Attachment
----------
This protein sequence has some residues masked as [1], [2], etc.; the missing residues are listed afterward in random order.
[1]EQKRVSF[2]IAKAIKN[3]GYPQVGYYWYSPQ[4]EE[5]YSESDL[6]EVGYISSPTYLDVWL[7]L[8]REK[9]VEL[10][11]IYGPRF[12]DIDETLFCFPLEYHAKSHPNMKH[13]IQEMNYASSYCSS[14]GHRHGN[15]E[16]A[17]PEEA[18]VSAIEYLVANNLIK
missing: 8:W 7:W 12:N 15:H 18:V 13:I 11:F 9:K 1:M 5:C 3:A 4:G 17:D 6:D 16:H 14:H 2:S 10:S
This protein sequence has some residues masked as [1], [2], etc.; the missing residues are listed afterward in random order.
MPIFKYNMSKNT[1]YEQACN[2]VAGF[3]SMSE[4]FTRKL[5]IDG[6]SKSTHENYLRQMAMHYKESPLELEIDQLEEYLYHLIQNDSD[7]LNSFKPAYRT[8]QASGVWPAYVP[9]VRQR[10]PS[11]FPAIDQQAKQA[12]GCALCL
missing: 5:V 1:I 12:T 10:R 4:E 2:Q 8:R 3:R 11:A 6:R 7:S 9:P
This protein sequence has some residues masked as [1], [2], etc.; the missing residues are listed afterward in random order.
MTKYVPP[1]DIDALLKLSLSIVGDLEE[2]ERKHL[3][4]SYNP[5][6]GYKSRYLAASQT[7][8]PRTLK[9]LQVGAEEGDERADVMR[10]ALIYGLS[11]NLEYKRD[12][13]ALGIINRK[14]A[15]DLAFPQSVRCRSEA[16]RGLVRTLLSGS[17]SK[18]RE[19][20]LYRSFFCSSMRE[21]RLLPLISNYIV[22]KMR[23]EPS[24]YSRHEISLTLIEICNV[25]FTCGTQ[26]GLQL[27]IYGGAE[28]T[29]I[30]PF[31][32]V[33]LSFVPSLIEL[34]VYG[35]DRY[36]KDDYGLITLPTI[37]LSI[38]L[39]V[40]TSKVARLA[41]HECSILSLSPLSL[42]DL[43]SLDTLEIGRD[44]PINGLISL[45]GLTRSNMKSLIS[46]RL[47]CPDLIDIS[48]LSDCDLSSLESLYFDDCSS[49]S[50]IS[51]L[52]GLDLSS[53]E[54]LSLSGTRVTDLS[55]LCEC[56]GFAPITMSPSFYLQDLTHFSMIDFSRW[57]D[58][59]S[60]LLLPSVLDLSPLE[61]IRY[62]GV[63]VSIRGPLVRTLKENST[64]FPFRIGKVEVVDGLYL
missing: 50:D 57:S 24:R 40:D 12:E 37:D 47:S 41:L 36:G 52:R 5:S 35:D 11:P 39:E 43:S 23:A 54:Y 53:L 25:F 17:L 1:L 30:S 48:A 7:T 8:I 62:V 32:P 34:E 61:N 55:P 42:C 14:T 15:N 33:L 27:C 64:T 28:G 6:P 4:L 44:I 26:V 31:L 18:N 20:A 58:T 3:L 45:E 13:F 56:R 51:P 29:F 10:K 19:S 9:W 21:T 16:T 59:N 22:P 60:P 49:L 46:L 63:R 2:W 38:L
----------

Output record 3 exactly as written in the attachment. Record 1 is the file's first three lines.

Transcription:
This protein sequence has some residues masked as [1], [2], etc.; the missing residues are listed afterward in random order.
MTKYVPP[1]DIDALLKLSLSIVGDLEE[2]ERKHL[3][4]SYNP[5][6]GYKSRYLAASQT[7][8]PRTLK[9]LQVGAEEGDERADVMR[10]ALIYGLS[11]NLEYKRD[12][13]ALGIINRK[14]A[15]DLAFPQSVRCRSEA[16]RGLVRTLLSGS[17]SK[18]RE[19][20]LYRSFFCSSMRE[21]RLLPLISNYIV[22]KMR[23]EPS[24]YSRHEISLTLIEICNV[25]FTCGTQ[26]GLQL[27]IYGGAE[28]T[29]I[30]PF[31][32]V[33]LSFVPSLIEL[34]VYG[35]DRY[36]KDDYGLITLPTI[37]LSI[38]L[39]V[40]TSKVARLA[41]HECSILSLSPLSL[42]DL[43]SLDTLEIGRD[44]PINGLISL[45]GLTRSNMKSLIS[46]RL[47]CPDLIDIS[48]LSDCDLSSLESLYFDDCSS[49]S[50]IS[51]L[52]GLDLSS[53]E[54]LSLSGTRVTDLS[55]LCEC[56]GFAPITMSPSFYLQDLTHFSMIDFSRW[57]D[58][59]S[60]LLLPSVLDLSPLE[61]IRY[62]GV[63]VSIRGPLVRTLKENST[64]FPFRIGKVEVVDGLYL
missing: 50:D 57:S 24:R 40:D 12:E 37:D 47:S 41:L 36:G 52:R 5:S 35:D 11:P 39:E 43:S 23:A 54:Y 53:L 25:F 17:L 1:L 30:S 48:A 7:T 8:I 62:V 32:P 34:E 61:N 55:P 42:C 14:T 15:N 33:L 27:C 64:T 28:G 6:P 4:L 44:I 26:V 31:L 18:N 20:A 58:T 3:L 45:E 13:F 56:R 51:P 29:F 10:K 19:S 9:W 21:T 16:T 59:N 22:P 60:P 49:L 46:L 63:R 2:W 38:L